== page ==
Look! Seeing the Light in Art by Gillian Wolfe, 2006 Frances Lincoln's Children Books (UK), 45 pages
I found this quite accidentally when browsing the art shelves in the non-fiction children books section at our library system's main branch last week.
Mind you, I am always carting around mountains of books in huge, oversize bags, and I am thankful for strong, teen sons, and for downtown ballet and piano classes allowing me the time to browse at the library.
At the library, I try to throw in the bag only what looks promising, and I still end up bringing home volumes that go directly back into the return bag, almost unopened. So what I post here is truly the cream of the crop-- at least the cream of my own random crop!
Back to Wolfe's marvelous book: she is from the UK and has received awards for her art books for children. I would give her an award as well! (I have just requested the two other titles in this series from Inter Library Loan). I like the paintings she chooses to show her artistic points-- in this volume, the effect of light onto works of art-- and I like the language she uses to talk about them. The book is for children and yet it doesn't talk down or use patronizing language. Art should be talked about simply, clearly-- and she does just that, as she discusses the use of light in different aspects using 18 great works of art as examples. In fact, I am taking this book to take to my art students at co-op on Friday, and my teens at home approve!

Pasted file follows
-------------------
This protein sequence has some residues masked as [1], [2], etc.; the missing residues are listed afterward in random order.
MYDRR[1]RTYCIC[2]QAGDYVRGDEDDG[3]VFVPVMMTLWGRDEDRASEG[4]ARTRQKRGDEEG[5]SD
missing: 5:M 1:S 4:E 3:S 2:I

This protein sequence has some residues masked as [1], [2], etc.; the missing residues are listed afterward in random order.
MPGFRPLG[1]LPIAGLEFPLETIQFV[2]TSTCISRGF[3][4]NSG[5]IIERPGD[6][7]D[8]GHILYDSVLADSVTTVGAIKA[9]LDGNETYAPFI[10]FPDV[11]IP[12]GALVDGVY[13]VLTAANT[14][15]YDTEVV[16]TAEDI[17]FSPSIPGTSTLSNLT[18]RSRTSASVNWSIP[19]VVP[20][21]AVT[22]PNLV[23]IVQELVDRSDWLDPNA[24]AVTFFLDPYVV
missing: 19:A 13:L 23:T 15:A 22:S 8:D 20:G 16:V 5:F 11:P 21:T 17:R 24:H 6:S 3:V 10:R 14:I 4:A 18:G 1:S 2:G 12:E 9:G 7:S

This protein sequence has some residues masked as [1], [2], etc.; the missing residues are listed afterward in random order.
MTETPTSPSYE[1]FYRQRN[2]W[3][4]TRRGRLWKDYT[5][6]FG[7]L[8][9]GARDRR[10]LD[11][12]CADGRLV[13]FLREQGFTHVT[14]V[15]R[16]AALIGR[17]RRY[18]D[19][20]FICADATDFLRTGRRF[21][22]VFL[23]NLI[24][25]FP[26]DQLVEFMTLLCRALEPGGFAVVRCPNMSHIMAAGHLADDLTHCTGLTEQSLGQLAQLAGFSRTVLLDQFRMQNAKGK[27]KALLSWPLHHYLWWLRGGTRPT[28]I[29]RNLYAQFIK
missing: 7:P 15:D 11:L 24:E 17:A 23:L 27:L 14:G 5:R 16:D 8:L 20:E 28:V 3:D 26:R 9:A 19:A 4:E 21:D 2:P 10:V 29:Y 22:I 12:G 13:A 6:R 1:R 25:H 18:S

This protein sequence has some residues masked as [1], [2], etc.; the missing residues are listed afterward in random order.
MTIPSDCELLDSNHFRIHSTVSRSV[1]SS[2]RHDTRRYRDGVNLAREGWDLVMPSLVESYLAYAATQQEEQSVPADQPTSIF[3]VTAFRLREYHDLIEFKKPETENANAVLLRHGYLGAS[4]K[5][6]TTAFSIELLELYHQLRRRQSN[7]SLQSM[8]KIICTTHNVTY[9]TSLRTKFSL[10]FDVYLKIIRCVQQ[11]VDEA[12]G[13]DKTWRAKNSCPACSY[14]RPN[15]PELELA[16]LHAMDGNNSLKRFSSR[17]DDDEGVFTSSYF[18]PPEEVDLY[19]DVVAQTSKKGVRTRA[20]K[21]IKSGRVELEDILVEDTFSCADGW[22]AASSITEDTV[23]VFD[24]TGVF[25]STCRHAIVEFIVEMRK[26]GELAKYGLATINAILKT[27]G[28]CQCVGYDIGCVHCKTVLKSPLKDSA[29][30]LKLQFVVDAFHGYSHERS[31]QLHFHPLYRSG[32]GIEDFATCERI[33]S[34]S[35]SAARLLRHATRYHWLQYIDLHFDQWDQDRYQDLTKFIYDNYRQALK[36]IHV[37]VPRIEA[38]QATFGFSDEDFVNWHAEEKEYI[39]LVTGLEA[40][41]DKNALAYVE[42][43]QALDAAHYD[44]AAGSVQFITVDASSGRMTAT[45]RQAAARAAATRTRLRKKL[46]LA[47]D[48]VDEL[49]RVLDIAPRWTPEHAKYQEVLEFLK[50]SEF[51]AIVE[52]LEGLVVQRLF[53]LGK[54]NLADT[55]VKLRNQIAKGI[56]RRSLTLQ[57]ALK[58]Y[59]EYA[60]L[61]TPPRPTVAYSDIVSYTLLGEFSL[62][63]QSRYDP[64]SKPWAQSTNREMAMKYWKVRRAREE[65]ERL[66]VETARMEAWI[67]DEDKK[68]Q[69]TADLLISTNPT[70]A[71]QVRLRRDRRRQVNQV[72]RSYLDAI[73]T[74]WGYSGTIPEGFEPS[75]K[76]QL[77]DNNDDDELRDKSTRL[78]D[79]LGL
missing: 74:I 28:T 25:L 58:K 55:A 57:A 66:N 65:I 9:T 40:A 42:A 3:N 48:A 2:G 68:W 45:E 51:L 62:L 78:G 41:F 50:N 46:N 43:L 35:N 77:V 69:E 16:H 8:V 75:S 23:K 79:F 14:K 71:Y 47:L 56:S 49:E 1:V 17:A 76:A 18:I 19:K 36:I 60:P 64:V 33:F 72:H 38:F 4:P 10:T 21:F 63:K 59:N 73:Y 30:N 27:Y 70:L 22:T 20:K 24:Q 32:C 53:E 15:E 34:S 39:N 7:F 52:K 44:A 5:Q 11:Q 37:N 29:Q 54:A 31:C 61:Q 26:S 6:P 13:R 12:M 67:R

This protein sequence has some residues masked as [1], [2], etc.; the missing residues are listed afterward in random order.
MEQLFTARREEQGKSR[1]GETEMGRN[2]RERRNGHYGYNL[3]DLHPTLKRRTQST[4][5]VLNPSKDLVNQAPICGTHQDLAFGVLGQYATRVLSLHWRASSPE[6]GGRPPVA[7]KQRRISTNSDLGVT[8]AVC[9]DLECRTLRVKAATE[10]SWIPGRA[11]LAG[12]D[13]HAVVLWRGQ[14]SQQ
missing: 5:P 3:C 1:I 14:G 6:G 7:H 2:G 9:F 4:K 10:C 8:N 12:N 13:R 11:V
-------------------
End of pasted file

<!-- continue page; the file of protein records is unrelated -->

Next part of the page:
The only negative thing I would say is that I would have chosen another of the many art works depicted in the book for the cover. Alas, that may be a very insignificant point, but it is one that could mean a lot to a visual person like me, who had to bet on the stunning art wok inside the book when the cover shows a very boring Picasso.
To close, another positive: Wolfe is not afraid to acknowledge that it is impossible to talk about art without discussing sacred art. Indeed her book opens with the gorgeous Conversion of Saint Paul by Caravaggio (so timely for the Year of Saint Paul!), and it closes with a discussion on "Heavenly Light", using Blessed Fra Angelico's version of Paradise from The Last Judgement.